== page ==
Jun 25, 2013 Tiffany rated it really liked it
Shelves: westerns
I have only read a few Louis L'Amour and it has been at least a decade since the last. I can see why L'Amour has been so popular with the masses--the writing is easy and natural, nothing complicated or hard to follow, with a simple story that is appealing to both men and women. Nothing ground shattering here, but at the end of the day, the evening spent with this book was very relaxing and enjoyable. The fact that it had a strong female lead is probably what made me bump it to 4 stars--I am a su ...more
Feb 27, 2008 Kristen rated it did not like it
Wow, was this a whole lot of awful. We picked Louis L'Amour for our book club so we could "read outside the box," and then I found out that I was the only book club member who was actually able to finish their L'Amour book. Needless to say, at least half of Bush's speeches about hunting down dem terrorists came from L'Amour's books. But hey, 250 million books sold by L'Amour makes me the outsider I guess. I'll just go off now and fade into the sunset...
Conan Tigard
Nov 13, 2015 Conan Tigard rated it really liked it  ·  review of another edition
So far, I have yet to be disappointed by a Louis L’Amour book. The Cherokee Trail may not be action-filled, but it is chocked full with good storytelling and there is plenty of action to go around. In my mind, nobody writes the Wild West better than Louis L’Amour. I zipped through this book rather quickly and it was a fun read.

Overall, The Cherokee Trail is another great tale of the old west by the master story-teller Louis L’Amour.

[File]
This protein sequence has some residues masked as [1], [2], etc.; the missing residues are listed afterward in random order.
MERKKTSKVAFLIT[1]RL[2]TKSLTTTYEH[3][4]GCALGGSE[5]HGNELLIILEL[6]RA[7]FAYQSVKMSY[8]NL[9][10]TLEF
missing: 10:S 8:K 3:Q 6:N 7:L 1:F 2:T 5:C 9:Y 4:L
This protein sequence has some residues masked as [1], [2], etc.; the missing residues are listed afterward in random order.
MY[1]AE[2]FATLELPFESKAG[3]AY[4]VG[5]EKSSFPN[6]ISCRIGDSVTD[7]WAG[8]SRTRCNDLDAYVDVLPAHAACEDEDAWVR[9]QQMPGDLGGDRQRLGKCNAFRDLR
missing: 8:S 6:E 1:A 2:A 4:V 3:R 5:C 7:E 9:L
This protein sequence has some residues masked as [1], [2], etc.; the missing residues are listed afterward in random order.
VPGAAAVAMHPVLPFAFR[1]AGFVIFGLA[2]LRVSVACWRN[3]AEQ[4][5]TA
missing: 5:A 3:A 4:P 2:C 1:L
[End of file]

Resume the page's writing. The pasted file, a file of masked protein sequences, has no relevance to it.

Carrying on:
I rated this book an 8 out of 10.
Jamie Barringer (Ravenmount)
Sep 04, 2015 Jamie Barringer (Ravenmount) rated it really liked it
Shelves: f-westerns
This was a fun read. A young woman and her husband and daughter are traveling to a stagecoach station near Laporte, Colorado, to take up the position of station agent there. On the way the husband is murdered, and his wife decides to take the station agent position herself. The men responsible for her husband's death are also on their way to the Laporte area, and they don't want to leave her alive.
Jeff Dickison
Jul 19, 2015 Jeff Dickison rated it really liked it  ·  review of another edition
Mary Breydon leaves for the West after her Virginia home is burned during the Civil War and her husband is murdered. She uses her husbands name (initials) to become the station master of a stage stop on the Cherokee Trail. She faces many hardships (murderers, outlaws, Indians, etc.)and is quite successful. Recommended.
Nov 06, 2013 Ruth rated it liked it
2017: Whenever I need a light, palate-cleansing read, I reach for Louis L'Amour. His books often make for quick reads without proving insubstantial. I had fond memories of this one, and it didn't let me down (although I did knock the star rating back a peg because some of L'Amour's writing quirks have started to stand out).

2013 Review (4 stars): Though L'Amour's books are full of strong women, it's rare for him to write a female protagonist, a fact that sets The Cherokee Trail apart. Everything
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Louis L'Amour was an American author. L'Amour's books, primarily Western fiction, remain enormously popular, and most have gone through multiple printings. At the time of his death all 101 of his works were in print (86 novels, 14 short-story collections and one full-length work of nonfiction) and he was considered "one of the world's most popular writers".
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“A family is a place where a body can share the no-account things, can talk of the little matters important only to ourselves, where we can laugh and cry and tell of the day-by-day happenings and then forget them.” 2 likes